Of all the metrics in a call center, First Call Resolution often has the biggest impact on customer satisfaction, yet it is also one of the most difficult metrics to measure.
Luckily, your customers don’t think in terms of metrics. All that matters to them is that they have a positive experience. As Greg Levin wrote in a previous post, “Your customers don’t actually care if you know how to measure FCR – they simply want you to achieve it.”
Though there are many ways to measure FCR, it is difficult to see the whole picture. Some centers use repeat call tracking technology, which tracks if a customer calls back about the same issue. But it doesn’t tell you if the customer became so frustrated that they never called back and ultimately left you for a competitor.
Others utilize internal quality monitoring, which rates calls as “solved” or “unsolved,” but doesn’t take into account the customer’s perspective. Post-call transactional surveys are one of the best customer-centric methods used to measure FCR, as the agent asks the customer directly if their call was resolved and if they were satisfied.
But there is another measurement that is often overlooked that can have a huge impact on customer satisfaction – the Customer Effort Score.
When you talk about FCR, always consider customer effort. Remember: just because an agent resolves a customer’s issue on the first attempt does not mean it was a positive experience for the customer overall. The customer effort score describes how much work your customers have to do to get their issues resolved – regardless of if their issue is resolved on the first call.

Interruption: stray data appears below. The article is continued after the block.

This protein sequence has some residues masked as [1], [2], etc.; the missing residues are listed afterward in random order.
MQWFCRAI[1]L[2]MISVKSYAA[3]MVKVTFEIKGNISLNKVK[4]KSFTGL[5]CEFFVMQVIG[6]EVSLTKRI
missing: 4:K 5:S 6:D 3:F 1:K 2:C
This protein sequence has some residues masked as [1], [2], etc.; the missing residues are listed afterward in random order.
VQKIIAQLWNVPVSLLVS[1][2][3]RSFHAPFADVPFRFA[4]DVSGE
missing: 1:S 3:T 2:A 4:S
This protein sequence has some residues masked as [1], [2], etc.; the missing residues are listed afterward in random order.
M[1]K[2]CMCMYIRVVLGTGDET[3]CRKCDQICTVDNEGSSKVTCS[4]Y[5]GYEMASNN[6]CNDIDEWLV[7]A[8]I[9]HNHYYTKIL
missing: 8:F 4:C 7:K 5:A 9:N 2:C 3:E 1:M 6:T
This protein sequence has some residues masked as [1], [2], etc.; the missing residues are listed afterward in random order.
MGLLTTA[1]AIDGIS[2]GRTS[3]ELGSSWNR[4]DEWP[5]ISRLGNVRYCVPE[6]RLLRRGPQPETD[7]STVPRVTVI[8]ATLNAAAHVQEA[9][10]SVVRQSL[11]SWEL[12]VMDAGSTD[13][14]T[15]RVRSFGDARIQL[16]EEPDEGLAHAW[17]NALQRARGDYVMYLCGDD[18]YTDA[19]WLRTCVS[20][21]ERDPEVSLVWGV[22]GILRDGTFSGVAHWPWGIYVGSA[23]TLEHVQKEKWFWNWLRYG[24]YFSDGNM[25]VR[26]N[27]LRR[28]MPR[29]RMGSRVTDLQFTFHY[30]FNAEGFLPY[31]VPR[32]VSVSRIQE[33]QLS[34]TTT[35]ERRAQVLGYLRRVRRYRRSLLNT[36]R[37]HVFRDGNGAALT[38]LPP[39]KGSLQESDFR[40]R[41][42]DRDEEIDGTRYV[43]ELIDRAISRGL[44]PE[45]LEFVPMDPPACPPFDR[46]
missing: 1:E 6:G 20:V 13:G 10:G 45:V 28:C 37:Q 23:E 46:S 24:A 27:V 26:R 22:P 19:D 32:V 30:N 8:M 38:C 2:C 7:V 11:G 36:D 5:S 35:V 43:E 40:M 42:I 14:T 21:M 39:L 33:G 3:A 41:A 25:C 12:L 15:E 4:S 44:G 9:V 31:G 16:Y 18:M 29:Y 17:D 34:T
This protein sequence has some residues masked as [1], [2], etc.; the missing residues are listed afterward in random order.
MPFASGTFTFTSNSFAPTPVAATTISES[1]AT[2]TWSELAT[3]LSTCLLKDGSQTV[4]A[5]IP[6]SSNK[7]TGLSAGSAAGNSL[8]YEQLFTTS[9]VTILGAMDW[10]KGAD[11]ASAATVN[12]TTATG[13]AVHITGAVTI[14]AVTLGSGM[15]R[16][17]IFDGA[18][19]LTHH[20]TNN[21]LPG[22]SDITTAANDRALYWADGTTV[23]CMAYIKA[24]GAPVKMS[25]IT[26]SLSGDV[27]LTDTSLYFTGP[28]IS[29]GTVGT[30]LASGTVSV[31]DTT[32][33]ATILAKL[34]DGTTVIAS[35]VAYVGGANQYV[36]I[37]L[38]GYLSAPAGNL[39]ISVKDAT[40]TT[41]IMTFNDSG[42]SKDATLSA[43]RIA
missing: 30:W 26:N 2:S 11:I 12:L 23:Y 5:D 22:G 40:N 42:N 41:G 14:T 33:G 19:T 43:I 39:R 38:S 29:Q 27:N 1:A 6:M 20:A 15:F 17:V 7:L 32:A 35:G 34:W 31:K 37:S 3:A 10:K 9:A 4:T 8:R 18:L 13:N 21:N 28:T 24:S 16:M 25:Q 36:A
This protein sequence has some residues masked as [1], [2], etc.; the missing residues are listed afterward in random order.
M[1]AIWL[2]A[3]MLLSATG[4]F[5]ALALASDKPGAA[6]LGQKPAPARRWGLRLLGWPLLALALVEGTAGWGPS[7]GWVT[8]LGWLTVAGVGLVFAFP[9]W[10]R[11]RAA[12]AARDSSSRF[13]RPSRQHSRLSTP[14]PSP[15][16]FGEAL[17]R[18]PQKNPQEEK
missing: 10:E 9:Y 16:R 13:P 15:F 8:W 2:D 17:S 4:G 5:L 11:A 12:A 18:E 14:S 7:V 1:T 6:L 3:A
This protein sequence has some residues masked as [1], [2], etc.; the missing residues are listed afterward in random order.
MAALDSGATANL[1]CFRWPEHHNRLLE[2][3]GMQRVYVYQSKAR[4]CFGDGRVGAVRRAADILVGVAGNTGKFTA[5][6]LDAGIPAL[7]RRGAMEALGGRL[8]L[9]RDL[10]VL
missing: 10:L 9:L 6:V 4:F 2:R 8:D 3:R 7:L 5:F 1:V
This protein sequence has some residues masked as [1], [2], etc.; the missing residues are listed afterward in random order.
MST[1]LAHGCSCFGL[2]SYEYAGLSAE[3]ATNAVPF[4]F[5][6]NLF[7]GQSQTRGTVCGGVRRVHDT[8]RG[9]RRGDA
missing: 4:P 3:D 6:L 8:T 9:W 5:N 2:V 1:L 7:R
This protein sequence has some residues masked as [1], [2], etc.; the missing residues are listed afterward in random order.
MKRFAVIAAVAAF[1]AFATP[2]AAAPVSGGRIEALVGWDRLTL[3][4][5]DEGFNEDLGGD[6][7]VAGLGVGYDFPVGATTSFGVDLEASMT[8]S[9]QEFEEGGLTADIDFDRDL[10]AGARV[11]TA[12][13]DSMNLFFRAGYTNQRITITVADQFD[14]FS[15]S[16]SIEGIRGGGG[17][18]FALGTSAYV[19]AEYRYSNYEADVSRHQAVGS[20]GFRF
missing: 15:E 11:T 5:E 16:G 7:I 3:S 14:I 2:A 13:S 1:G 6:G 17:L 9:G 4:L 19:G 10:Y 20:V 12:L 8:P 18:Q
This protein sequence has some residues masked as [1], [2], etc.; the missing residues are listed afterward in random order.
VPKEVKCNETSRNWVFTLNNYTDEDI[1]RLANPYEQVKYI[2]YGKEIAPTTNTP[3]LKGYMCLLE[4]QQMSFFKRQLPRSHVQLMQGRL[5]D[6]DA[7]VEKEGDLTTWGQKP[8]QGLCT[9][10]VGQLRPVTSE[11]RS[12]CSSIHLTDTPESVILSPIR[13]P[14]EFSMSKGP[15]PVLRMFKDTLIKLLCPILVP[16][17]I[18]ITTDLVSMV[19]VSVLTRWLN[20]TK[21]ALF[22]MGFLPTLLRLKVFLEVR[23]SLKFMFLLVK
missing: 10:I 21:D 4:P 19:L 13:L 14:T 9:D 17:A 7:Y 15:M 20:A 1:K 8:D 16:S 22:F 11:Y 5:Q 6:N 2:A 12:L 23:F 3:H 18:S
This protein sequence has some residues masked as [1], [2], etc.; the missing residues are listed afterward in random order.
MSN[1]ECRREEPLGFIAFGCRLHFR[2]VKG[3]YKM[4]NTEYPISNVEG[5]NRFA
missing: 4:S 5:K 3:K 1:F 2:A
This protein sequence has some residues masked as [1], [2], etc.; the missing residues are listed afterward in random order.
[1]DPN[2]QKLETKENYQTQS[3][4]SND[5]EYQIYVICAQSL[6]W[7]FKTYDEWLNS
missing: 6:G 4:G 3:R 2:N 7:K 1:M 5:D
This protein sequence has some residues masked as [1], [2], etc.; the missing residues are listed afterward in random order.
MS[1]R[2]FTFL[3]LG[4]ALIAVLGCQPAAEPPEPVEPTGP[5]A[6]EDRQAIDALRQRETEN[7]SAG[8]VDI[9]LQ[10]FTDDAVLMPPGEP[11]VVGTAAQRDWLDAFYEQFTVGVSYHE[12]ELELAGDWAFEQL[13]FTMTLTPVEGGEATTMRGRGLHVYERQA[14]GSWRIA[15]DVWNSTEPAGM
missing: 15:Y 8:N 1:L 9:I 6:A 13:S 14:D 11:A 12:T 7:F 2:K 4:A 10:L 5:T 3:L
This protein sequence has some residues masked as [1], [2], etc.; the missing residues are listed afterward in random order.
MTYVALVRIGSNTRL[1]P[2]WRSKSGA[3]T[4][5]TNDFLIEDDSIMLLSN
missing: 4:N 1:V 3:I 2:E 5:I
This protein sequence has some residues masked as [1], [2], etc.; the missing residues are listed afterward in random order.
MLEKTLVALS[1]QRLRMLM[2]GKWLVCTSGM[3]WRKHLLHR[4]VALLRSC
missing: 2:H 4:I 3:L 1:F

When agents are unprepared or unable to quickly access the information they need to resolve customer inquiries, they must often put customers on hold for long periods of time. Other times, customers reach agents after long, frustrating experiences with the IVR or interactions on your web site.
Additionally, the types of calls most agents receive today have changed. With all of the self-service avenues available to customers including the IVR and the internet, calls that require live agent assistance to resolve tend to be more problematic in nature. One client of ours says that its center’s number of “problem/challenging” calls has doubled in recent years.
Though issues might be ultimately resolved in one live interaction with a phone agent, multiple contact channels can lead to deceptively high FCR rates that leave managers wondering why FCR isn’t aligning with customer satisfaction anymore.
To ensure that FCR is viewed in the full context of the customer experience, many leading call centers have comprehensive quality monitoring programs in place to give customers the ability to qualify their experiences. For example, rather than simply asking customers if the agent was able to resolve his or her issue with one call, additional qualifying questions are asked to determine customer satisfaction levels with the entire resolution process.
Bottom line: customers want their calls resolved with one call but, perhaps more importantly, they want to reduce the effort required of them to get their issues resolved.
To reduce the effort required of your customers, keep hold times down or having to repeat their issue multiple times to multiple agents. Find ways to resolve customer inquiries through multiple channels such as social media and user forums. And when it comes to measurement, look beyond the ability of agents to simply resolve customer inquiries on the first call.
Where the rubber hits the road is with the agents, ultimately. Even though time is at a premium, find the time to make them better. Train agents to handle customer inquiries effectively. Coach them to anticipate issues that will cause customers to call back, and teach them to take preemptive action. If agents are knowledgeable enough to anticipate potential call-backs, they can provide additional information to customers to resolve their issues on the first call.
If you make the effort to reduce the burden on your customers, you’ll soon see real benefits in customer loyalty and the bottom line.